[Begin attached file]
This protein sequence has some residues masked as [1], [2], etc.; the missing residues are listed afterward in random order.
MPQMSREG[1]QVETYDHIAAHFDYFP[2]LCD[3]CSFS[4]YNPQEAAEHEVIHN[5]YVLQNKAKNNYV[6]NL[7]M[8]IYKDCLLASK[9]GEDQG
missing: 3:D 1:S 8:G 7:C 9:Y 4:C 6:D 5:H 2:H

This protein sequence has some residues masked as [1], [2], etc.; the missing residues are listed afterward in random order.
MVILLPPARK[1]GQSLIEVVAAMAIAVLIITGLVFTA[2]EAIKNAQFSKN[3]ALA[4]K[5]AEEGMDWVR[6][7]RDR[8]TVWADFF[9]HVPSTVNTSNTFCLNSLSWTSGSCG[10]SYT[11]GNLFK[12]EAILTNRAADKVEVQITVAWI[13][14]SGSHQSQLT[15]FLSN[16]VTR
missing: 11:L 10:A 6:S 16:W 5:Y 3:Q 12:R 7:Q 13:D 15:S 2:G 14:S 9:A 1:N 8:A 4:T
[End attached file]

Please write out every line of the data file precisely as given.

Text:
This protein sequence has some residues masked as [1], [2], etc.; the missing residues are listed afterward in random order.
MPQMSREG[1]QVETYDHIAAHFDYFP[2]LCD[3]CSFS[4]YNPQEAAEHEVIHN[5]YVLQNKAKNNYV[6]NL[7]M[8]IYKDCLLASK[9]GEDQG
missing: 3:D 1:S 8:G 7:C 9:Y 4:C 6:D 5:H 2:H

This protein sequence has some residues masked as [1], [2], etc.; the missing residues are listed afterward in random order.
MVILLPPARK[1]GQSLIEVVAAMAIAVLIITGLVFTA[2]EAIKNAQFSKN[3]ALA[4]K[5]AEEGMDWVR[6][7]RDR[8]TVWADFF[9]HVPSTVNTSNTFCLNSLSWTSGSCG[10]SYT[11]GNLFK[12]EAILTNRAADKVEVQITVAWI[13][14]SGSHQSQLT[15]FLSN[16]VTR
missing: 11:L 10:A 6:S 16:W 5:Y 3:Q 12:R 7:Q 13:D 15:S 2:G 14:S 9:A 1:N 8:A 4:T